Last week was not easy and I found myself feeling very stressed a lot of the time. Then, walking into town on Friday to do some shopping, I suddenly came upon a completely empty car park. There were buildings on the horizon, seeming further away than they actually were. The lines of the buildings and the ground seemed perfectly aligned. The sky was full of the promise of rain. Everything was so very quiet.
It might sound strange, but suddenly I felt calm and at peace. It would all be okay. I was out of the anxiety trap, at least for a while.
Empty spaces have always comforted me. There is something inherently freeing about them. A reminder perhaps that there are infinite possibilities. Some people love crowds and react to difficult times by wanting to be inside with as many people as possible. I want the opposite. When things are tough, I crave the freedom of unfilled, undefined space.
You can find it in the country of course. But there is something reassuring about finding unoccupied space in the middle of the city. Somehow it isn’t what we expect. A place suddenly liberated from its function. I find it interesting that all manner of post apocalyptic fiction from Day of the Triffids to The Walking Dead feature abandoned urban areas which the lucky survivors find new uses for. The writer Brian Aldis – himself no stranger to dark fiction – suggested that there was an element of wish fulfilment in these narratives and I suspect he was right. The gaming world seems to have picked up on this theme very successfully – it’s ironic that the most resolutely indoor of activities often betrays such an urge to get outside.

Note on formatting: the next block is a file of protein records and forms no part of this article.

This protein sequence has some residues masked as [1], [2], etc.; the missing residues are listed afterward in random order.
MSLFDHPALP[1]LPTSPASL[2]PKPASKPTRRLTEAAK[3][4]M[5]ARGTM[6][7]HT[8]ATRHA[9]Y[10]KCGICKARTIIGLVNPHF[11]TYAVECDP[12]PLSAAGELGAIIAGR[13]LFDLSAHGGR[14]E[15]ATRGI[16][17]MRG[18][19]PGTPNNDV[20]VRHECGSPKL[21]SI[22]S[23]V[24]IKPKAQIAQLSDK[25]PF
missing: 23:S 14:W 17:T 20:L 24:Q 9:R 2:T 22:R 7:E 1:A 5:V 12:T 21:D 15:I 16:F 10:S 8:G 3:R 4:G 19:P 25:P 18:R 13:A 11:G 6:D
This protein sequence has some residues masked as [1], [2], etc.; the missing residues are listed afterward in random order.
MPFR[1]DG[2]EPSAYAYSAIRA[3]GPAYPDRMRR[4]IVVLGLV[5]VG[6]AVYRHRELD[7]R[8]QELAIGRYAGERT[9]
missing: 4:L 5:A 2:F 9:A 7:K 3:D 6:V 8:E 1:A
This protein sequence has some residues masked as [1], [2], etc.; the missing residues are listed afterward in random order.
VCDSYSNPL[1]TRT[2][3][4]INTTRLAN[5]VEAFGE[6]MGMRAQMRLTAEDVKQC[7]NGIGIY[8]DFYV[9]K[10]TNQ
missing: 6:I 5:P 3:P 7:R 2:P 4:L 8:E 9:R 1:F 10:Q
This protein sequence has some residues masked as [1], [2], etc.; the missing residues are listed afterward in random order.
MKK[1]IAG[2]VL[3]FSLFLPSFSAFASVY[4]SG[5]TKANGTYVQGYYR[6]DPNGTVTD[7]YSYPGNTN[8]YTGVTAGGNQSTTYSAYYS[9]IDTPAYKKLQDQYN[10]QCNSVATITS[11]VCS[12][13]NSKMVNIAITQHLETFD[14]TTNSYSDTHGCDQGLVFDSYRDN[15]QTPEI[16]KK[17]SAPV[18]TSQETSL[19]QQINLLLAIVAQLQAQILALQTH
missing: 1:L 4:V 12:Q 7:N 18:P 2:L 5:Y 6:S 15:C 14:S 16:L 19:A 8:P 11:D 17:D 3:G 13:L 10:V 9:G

Perhaps the ultimate undefined urban space is wasteland; caught between the fall of the old and the rise of the new and so often a playground for the young and for outsiders. The economic collapse of the 2008 has left many such playgrounds. They are as much a history lesson as the remains of the industrial revolution.
One of my favourite short stories on the search for space is JG Ballard’s The Concentration City. Anyone with an interest in apocalyptic and speculative fiction should check out Ballard’s work. It is both chilling and enticing, daring to describe rather than condemn. His short stories are amongst the best I’ve ever read. The Concentration City is a particularly strong example. It describes life in a vastly overcrowded metropolis where space has begun to fold back on itself. The two main characters embark on a quest to find the free space that they dream of. It’s a powerful story and one that, like so much of Ballard’s work, feels prescient of the concerns and anxieties of the 21st century.
I hope you’ll want to read Ballard’s work and let me know your thoughts on it. And I also hope you’ll find empty spaces of your own in the concentration city of our lives.